Guanine repeat-containing sequences confer transcription-dependent instability in an orientation-specific manner in yeast.
Non-B DNA structures are a major contributor to the genomic instability associated with repetitive sequences. Immunoglobulin switch Mu (Sμ) region sequence is comprised of guanine-rich repeats and has high potential for forming G4 DNA, in which one strand of DNA folds into an array of guanine quartets. Taking advantage of the genetic tractability of Saccharomyces cerevisiae, we developed a recombination assay to investigate mechanisms involved in maintaining stability of G-rich repetitive sequence. By embedding Sμ sequence within recombination substrates under the control of a tetracycline-regulatable promoter, we demonstrate that the rate and orientation of transcription both affect the stability of Sμ sequence. In particular, the greatest instability was observed under high-transcription conditions when the Sμ sequence was oriented with the C-rich strand as the transcription template. The effect of transcription orientation was enhanced in the absence of the Type IB topoisomerase Top1, possibly due to enhanced R-loop formation. Loss of Sgs1 helicase and RNase H activity also increased instability, suggesting they may cooperatively function to reduce the formation of non-B DNA structures in highly transcribed regions. Finally, the Sμ sequence was unstable when transcription elongation was perturbed due to a defective THO complex. In a THO-deficient background, there was further exacerbation of orientation-dependent instability associated with the ectopically expressed, single-strand cytosine deaminase AID. The implications of our findings to understanding instability associated with potential G4 DNA forming sequences are discussed.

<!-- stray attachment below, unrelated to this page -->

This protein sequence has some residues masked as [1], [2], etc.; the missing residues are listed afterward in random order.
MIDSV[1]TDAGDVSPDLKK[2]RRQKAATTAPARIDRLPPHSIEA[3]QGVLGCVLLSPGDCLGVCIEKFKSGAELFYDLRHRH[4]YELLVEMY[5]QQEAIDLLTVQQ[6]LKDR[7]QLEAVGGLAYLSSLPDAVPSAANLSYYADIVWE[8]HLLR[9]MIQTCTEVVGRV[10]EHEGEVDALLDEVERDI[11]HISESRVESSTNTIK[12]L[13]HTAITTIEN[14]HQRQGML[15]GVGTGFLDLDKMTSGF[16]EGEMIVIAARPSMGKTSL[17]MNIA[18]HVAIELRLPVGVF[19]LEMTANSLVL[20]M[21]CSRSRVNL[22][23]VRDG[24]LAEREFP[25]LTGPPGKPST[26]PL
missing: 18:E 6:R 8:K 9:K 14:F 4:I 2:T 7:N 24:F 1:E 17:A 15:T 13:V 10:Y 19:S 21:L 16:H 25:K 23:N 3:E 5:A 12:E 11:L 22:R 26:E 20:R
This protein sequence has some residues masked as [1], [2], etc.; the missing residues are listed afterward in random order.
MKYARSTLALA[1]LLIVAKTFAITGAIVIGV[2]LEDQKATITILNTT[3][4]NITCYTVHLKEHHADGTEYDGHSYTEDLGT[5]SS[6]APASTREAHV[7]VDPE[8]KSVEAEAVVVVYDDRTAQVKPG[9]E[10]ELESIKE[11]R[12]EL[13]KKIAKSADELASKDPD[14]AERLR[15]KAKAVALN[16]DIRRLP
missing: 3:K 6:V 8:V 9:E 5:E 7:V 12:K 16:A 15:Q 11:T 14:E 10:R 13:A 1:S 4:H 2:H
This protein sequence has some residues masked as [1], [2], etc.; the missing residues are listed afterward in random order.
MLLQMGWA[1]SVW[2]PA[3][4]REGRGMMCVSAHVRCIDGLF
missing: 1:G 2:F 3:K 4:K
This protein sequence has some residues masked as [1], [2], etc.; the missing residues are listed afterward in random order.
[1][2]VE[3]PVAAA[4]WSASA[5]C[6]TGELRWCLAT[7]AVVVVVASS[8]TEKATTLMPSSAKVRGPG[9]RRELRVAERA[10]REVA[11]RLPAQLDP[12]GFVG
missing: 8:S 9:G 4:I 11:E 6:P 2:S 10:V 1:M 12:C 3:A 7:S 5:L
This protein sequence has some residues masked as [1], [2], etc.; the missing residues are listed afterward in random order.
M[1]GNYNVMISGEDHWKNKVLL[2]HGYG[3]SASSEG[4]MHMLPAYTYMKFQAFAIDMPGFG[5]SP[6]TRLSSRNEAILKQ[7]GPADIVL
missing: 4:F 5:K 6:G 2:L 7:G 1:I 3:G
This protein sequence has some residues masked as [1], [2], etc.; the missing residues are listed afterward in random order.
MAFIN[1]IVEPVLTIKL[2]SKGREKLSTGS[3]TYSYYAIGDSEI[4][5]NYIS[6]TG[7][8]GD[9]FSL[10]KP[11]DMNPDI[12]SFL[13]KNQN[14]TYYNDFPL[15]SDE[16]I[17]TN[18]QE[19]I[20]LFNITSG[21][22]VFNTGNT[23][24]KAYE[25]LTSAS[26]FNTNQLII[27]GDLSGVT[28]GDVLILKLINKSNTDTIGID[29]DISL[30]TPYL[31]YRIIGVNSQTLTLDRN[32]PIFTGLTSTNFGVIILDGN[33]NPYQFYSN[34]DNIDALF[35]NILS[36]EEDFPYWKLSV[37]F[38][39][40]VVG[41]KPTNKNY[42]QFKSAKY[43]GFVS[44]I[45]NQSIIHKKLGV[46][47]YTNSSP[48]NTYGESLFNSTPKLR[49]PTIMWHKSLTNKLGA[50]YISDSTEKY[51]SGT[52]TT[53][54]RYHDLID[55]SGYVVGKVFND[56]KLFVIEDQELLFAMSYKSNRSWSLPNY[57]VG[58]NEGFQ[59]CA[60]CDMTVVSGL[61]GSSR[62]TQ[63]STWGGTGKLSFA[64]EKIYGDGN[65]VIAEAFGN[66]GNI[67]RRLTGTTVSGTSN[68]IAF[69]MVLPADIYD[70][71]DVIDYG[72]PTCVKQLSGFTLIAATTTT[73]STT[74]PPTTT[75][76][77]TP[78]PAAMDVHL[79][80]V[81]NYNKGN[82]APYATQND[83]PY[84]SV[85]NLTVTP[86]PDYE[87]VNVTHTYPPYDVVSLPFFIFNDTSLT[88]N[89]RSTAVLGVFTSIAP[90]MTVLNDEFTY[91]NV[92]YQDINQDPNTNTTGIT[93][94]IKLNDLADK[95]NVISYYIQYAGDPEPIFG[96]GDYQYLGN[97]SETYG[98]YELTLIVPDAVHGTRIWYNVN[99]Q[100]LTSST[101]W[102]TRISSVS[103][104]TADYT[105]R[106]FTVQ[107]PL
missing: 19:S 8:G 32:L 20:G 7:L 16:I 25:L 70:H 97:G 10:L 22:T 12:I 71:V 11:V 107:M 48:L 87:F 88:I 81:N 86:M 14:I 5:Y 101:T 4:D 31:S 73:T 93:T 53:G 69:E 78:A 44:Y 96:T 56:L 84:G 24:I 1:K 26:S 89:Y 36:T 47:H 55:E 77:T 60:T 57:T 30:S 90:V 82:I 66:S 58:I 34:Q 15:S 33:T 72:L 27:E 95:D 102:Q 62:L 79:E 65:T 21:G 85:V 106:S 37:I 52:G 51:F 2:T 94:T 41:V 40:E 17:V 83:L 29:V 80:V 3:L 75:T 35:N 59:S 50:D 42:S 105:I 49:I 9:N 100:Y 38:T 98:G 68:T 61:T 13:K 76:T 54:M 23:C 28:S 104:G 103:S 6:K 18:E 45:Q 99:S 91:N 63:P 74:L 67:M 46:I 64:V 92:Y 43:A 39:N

Kim, N; Jinks-Robertson, S
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